Claim: No Antibiotics

Main benefits: Reducing antibiotic use in animals benefits public health. However, on its own, this claim isn't adequately verified.
Limitations: Weak verification requirements. • No standard definition for dairy and eggs. • Doesn't address the use of other drugs, such as hormones.
Overview: Animals raised for meat, poultry, dairy, or eggs may be given antibiotics for disease prevention, a practice that contributes to the public health crisis of antibiotic resistance. Choosing "no antibiotics" versions of those foods is one way to minimize that threat. But as a stand-alone claim on a food label, "no antibiotics" (and related claims, such as "raised without antibiotics" and "no antibiotics ever") gets a poor rating because its meaning is not consistent across different foods and because verification requirements are weak. However, a "no antibiotics" claim is verified when it is accompanied by the Department of Agriculture's USDA Processed Verified shield or USDA Organic seal on the package. Many consumers believe that "no antibiotics" means that other drugs, such as hormones, shouldn't be used, but the claim doesn't cover other drugs.
Ratings Criteria
Reducing the Use of Drugs in Farm Animals: Beef Cattle, Pigs, and Poultry Raised for Meat

On meat and poultry labels, the Department of Agriculture requires that a "no antibiotics" claim means that the animals were not given antibiotics in their feed, in their water, or by injection. This includes ionophores—antibiotics used only in animals, not in human medicine. Other, similar claims that fall under the same definition include: "raised without antibiotics," "never, ever antibiotics," and "no antibiotics ever." The USDA doesn't permit the claim "antibiotic free" to be used on meat or poultry.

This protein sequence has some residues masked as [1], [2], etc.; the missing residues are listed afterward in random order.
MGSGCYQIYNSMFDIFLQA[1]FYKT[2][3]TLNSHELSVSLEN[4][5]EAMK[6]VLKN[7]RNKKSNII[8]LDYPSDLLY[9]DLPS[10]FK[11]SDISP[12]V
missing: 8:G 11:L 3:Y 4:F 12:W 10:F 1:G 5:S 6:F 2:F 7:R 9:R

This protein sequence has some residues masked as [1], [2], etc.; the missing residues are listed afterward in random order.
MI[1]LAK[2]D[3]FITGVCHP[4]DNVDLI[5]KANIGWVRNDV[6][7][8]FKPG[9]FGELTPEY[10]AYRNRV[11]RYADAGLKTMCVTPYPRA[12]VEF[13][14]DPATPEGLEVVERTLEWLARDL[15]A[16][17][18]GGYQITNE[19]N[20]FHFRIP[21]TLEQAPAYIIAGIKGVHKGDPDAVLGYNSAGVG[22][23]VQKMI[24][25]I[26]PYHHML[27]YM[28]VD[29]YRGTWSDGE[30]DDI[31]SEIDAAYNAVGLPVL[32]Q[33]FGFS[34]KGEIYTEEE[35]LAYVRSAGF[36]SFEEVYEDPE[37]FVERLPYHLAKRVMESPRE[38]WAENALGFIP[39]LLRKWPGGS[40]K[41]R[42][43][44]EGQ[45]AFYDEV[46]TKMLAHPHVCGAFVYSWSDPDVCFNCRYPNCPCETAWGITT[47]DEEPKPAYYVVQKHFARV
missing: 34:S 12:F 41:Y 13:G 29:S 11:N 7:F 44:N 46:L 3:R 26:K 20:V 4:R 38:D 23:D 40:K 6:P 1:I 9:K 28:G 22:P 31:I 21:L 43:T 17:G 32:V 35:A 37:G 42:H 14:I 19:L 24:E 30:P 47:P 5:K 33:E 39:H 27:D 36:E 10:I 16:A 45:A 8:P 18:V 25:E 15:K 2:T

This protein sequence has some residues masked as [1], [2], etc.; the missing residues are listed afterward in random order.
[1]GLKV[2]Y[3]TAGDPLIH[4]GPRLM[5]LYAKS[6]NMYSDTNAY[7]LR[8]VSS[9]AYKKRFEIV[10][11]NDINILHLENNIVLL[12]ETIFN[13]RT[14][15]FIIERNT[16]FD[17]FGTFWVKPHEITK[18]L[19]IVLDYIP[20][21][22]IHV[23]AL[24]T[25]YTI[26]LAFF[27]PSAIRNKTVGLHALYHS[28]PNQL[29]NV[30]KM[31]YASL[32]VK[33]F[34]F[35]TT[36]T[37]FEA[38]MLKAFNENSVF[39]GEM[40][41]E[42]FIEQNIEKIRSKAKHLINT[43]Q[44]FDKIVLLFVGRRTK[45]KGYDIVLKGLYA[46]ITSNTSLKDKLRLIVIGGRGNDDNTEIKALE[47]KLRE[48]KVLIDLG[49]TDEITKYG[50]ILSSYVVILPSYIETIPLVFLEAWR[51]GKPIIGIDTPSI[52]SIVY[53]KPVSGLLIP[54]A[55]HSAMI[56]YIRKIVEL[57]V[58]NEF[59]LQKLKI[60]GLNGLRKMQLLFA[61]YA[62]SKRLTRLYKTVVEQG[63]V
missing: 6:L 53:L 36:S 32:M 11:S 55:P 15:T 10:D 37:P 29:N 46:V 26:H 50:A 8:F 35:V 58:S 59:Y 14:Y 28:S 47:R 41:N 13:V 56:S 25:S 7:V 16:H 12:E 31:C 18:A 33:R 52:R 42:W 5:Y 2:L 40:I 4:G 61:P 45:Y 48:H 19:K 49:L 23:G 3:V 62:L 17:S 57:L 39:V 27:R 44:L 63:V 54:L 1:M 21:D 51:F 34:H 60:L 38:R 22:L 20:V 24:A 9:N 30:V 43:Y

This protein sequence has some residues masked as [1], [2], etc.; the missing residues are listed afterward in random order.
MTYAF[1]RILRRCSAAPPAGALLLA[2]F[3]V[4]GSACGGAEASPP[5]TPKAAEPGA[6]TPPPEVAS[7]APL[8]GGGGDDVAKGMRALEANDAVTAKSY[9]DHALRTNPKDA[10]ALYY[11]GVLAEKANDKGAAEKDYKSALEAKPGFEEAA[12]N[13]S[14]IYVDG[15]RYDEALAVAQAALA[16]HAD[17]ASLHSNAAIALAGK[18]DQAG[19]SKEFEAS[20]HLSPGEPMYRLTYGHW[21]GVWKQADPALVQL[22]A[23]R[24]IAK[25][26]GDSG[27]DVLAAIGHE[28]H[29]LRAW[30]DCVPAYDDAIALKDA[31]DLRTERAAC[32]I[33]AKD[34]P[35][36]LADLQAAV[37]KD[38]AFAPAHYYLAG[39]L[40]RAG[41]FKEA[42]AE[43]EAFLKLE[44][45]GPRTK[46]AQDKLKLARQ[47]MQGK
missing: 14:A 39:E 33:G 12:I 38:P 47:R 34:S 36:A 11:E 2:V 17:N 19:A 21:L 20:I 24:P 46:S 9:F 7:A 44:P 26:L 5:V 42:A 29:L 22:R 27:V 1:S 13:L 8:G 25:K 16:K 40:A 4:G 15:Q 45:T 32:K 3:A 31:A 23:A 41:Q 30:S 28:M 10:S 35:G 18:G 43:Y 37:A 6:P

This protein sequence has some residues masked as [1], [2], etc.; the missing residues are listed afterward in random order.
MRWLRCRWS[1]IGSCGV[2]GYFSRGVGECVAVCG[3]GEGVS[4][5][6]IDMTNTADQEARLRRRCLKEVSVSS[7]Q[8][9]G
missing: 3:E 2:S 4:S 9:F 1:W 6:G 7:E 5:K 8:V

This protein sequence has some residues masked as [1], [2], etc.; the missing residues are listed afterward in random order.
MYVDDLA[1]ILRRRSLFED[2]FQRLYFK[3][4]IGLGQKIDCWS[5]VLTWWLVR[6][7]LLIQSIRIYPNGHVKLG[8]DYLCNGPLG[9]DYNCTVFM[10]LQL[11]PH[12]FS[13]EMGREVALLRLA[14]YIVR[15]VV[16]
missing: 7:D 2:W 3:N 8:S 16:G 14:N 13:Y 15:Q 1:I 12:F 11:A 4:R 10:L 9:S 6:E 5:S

These claims address only antibiotic use, so they don't mean that the animals weren't treated with other types of drugs, such as hormones, to promote growth or increase fertility.

Read Why Reducing the Use of Drugs in Farm Animals Matters.

Reducing the Use of Drugs in Farm Animals: Dairy Cows and Laying Hens

Labels on dairy and egg cartons are overseen by the Food and Drug Administration, which doesn't have a definition for "no antibiotics" and similar claims, and doesn't verify the claims. You may see the words "no antibiotics" or "antibiotic free" on milk cartons. The FDA permits this and expects that residues of certain types of antibiotics in the milk are below detectable levels; however, it doesn't mean the cows weren't given antibiotics.

Read Why Reducing the Use of Drugs in Farm Animals Matters.


For meat and poultry, the Department of Agriculture requires that companies submit a copy of their label for approval if it includes a "no antibiotics" or similar claim. Government employees approve this one-time application based on the supporting documentation provided by the producer, without independently verifying or inspecting any farms or facilities. The Food and Drug Administration doesn't require that labels be approved before products go on the market, so on dairy and egg cartons, "no antibiotics" claims aren't verified. (The FDA, like the USDA, requires that labels be truthful and not misleading, however.)

If you see any "no antibiotics" claim plus the USDA Processed Verified Program shield, USDA Organic label, or American Grassfed label, the claim has been verified. Be aware, though, that "no growth-promoting antibiotics" doesn’t mean "no antibiotics," even if it's paired with a USDA Process Verified shield. That claim means that animals were not given antibiotics for growth promotion (a practice now banned across the board by the government), but they may still be given antibiotics for disease prevention.

Read Why Verification Matters.

Behind Our Ratings: Food-Label Seals & Claims

Consumer Reports takes a detailed look at the requirements, definitions, standards, and verification procedures behind food labeling seals and claims, and distills this information into CR ratings. Our goal is to inform and empower consumers so they can act to create demand for a healthier, safer food system.